NEW YORK (Real Money) -- We all want to think that we can spot bottoms. We all want to think that bottoms aren't lockstep affairs but, rather, movements that take time to build. You get some confidence here, some short-covering there, some positive news from the left and some upgrades from the right.
But none of that happened yesterday. Nope, it was all one gigantic two-stepped algorithm, and we should just suspend any judgment that there was more to it than that.
The first step? At 12:58 p.m. EDT the NYSE Arca Biotech Index, which had been in slow-motion-crash mode, made a sudden pivot and rallied convincingly. Don't bother looking, as nothing happened at that moment -- nothing at all. I checked the headlines of every single major biotech stock before I wrote this. There wasn't a single story of any import.
Then, at almost exactly 1:02 p.m., the Nasdaq Composite and the S&P 500 both bottomed simultaneously, seemingly within a few seconds of each other. No doubt that's a lifetime in the algo high-speed world, but I don't think our eyes could discern much difference.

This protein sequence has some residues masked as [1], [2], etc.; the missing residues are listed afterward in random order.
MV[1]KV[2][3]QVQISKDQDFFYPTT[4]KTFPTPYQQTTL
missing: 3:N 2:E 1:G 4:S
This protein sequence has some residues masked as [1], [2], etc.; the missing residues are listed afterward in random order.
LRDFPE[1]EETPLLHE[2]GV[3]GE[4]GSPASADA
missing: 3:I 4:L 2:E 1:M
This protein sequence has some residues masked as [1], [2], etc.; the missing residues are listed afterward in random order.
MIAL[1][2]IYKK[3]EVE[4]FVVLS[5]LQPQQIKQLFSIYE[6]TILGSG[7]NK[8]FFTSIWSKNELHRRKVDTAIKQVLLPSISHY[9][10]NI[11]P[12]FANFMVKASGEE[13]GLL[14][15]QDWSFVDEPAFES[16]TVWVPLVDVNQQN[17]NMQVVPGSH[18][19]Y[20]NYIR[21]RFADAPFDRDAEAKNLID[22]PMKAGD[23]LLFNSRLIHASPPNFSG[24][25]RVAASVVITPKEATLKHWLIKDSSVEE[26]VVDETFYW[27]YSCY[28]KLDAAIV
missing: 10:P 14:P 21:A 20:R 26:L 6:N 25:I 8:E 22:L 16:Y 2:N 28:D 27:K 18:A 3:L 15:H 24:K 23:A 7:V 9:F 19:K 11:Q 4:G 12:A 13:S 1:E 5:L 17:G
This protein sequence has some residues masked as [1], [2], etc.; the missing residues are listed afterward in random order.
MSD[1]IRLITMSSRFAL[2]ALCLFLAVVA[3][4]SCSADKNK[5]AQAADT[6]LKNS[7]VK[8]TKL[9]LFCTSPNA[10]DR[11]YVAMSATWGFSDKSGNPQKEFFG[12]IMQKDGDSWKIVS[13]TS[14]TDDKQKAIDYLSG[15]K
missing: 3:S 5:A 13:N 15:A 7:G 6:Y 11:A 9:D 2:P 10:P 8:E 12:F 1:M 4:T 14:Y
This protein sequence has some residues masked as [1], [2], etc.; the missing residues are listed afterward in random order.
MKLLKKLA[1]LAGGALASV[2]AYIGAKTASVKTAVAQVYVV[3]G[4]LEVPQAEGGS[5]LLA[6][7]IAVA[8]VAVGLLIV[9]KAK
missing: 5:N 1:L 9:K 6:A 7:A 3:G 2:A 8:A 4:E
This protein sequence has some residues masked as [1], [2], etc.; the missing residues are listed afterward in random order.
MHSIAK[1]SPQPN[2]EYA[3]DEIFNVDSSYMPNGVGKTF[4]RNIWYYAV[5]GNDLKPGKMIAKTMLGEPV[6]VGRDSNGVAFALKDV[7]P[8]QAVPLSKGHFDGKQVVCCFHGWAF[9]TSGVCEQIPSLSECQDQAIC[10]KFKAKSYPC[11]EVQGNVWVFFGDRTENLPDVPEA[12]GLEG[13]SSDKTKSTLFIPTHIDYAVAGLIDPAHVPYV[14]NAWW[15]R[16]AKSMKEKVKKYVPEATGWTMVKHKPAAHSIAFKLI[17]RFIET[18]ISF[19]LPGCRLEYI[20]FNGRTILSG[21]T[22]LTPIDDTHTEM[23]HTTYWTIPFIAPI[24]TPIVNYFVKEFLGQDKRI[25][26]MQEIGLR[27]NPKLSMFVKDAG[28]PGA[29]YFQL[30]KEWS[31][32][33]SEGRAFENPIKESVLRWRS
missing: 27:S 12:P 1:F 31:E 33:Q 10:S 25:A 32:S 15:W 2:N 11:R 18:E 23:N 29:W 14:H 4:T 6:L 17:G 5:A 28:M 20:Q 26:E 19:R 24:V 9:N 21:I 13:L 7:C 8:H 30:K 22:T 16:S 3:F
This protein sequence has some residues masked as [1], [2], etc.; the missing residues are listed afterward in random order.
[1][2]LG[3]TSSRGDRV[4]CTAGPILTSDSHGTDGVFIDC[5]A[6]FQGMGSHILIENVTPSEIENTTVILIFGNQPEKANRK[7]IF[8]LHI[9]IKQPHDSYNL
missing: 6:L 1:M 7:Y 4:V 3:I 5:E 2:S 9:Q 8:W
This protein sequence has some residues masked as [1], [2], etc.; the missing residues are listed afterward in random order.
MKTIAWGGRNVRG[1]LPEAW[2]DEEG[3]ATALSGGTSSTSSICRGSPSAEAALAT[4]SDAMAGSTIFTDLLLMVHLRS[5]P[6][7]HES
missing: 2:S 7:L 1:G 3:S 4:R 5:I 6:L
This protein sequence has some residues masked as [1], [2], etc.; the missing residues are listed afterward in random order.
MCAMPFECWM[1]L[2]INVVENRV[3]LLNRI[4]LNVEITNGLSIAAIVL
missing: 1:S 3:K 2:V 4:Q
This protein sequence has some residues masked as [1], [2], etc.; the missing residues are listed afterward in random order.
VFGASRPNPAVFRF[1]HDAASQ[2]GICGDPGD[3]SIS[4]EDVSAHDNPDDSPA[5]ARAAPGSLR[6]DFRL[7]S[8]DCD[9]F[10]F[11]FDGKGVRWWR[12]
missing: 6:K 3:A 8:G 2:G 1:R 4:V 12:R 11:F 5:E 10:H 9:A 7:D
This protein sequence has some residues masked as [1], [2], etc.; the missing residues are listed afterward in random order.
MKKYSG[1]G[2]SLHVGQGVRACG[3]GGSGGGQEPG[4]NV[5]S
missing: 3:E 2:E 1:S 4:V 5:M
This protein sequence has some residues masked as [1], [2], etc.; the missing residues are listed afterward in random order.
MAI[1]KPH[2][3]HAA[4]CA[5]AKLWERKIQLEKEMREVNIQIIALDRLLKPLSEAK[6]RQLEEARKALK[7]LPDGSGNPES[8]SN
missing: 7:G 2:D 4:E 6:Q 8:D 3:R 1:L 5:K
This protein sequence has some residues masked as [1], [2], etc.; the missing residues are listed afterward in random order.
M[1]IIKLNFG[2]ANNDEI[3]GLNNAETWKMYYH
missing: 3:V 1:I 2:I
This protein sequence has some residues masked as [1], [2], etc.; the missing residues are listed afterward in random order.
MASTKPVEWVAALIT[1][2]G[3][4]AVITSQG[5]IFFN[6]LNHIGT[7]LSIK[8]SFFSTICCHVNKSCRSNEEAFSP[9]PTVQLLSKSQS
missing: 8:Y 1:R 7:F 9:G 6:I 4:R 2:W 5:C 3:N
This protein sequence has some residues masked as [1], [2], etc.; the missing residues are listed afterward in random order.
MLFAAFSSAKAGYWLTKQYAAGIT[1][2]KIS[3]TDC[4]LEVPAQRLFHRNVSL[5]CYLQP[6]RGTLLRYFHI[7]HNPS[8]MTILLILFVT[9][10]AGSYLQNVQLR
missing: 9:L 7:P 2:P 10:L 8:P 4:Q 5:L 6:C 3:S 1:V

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After that, it was off to the races and the market never looked back.
Now, as I scanned the headlines for anything that could have caused that pivot, I couldn't find anything of true import.
However, if you examine the trading in the iShares Barclays 20+ Year Treasury Bond (TLT), you'll see it peaked at 1:01 p.m., approximately one minute before the S&P and the Nasdaq bottomed.
So, the sequence: At 12:58 p.m. the biotech index stops going down. At 1:01 p.m., bonds peak for the day. At 1:02 p.m., the S&P and the Nasdaq pivot and roar.
There can be no denying that sequence. It's right there in the numbers.
After that, there's one thing that sticks out among a sea of nothingness: a Twitter (TWTR - Get Report) post at 1:10 p.m. from Daniel Graf, a man acknowledged as one of the geniuses behind Google's (GOOG - Get Report) Maps. It read simply, "Followed Maps to find that the flock was just around the corner - excited to take wing with the @twitter product team." Or, in non-Twitter English, a real hot-shot developer had just left the so-called hottest company in the space to become the vice president of the consumer product group at Twitter.